Archive for the ‘American Institute of Aeronautics & Astronautics’ tag

Apr 24, 2015

To be a Space Faring Civilization

Posted by in categories: astronomy, cosmology, human trajectories, innovation, science, space, space travel, transportation

Until 2006 our Solar System consisted essentially of a star, planets, moons, and very much smaller bodies known as asteroids and comets. In 2006 the International Astronomical Union’s (IAU) Division III Working Committee addressed scientific issues and the Planet Definition Committee address cultural and social issues with regard to planet classifications. They introduced the “pluton” for bodies similar to planets but much smaller.

The IAU set down three rules to differentiate between planets and dwarf planets. First, the object must be in orbit around a star, while not being itself a star. Second, the object must be large enough (or more technically correct, massive enough) for its own gravity to pull it into a nearly spherical shape. The shape of objects with mass above 5×1020 kg and diameter greater than 800 km would normally be determined by self-gravity, but all borderline cases would have to be established by observation.

Third, plutons or dwarf planets, are distinguished from classical planets in that they reside in orbits around the Sun that take longer than 200 years to complete (i.e. they orbit beyond Neptune). Plutons typically have orbits with a large orbital inclination and a large eccentricity (noncircular orbits). A planet should dominate its zone, either gravitationally, or in its size distribution. That is, the definition of “planet” should also include the requirement that it has cleared its orbital zone. Of course this third requirement automatically implies the second. Thus, one notes that planets and plutons are differentiated by the third requirement.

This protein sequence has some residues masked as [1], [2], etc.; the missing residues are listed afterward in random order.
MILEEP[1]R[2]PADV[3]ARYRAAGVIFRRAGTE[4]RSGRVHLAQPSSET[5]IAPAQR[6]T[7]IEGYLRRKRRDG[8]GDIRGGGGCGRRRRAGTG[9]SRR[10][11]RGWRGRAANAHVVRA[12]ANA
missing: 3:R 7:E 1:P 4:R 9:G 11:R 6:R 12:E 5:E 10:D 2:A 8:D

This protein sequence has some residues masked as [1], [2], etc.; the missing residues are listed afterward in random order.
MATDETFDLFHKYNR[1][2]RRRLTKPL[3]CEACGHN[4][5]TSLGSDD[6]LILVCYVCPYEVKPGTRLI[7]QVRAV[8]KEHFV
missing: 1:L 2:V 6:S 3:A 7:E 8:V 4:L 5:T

As we are soon to become a space faring civilization, we should rethink these cultural and social issues, differently, by subtraction or addition. By subtraction, if one breaks the other requirements? Comets and asteroids break the second requirement that the object must be large enough. Breaking the first requirement, which the IAU chose not address at the time, would have planet sized bodies not orbiting a star. From a socio-cultural perspective, one could suggest that these be named “darktons” (from dark + plutons). “Dark” because without orbiting a star, these objects would not be easily visible; “tons” because in deep space, without much matter, these bodies could not meet the third requirement of being able to dominate its zone.

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Mar 24, 2015

Super Physics for Super Technologies

Posted by in categories: astronomy, cosmology, defense, disruptive technology, education, engineering, general relativity, particle physics, physics, quantum physics, science, space travel

CoverThumbnailTitle: Super Physics for Super Technologies
Sub Title: Replacing Bohr, Heisenberg, Schrödinger & Einstein
Author: Benjamin T Solomon
Paperback: 154 pages
Publisher: Propulsion Physics, Inc. (March 19, 2015)
ISBN-10: 1508948011
ISBN-13: 978–1508948018
Language: English

Publisher’s Link: Super Physics for Super Technologies
Amazon’s Link: Super Physics for Super Technologies

Reviewer’s comments: “Benjamin is the second researcher I have met who has tried to consider a nonsingular cosmology. The first was Christi Stoica, which I met in 2010″.
Andrew Beckwith PhD

The Objective: This book, Super Physics for Super Technologies, proposes that a new physics exists. The findings are based on 16 years of extensive numerical modeling with empirical data, and therefore, both testable and irrefutable.

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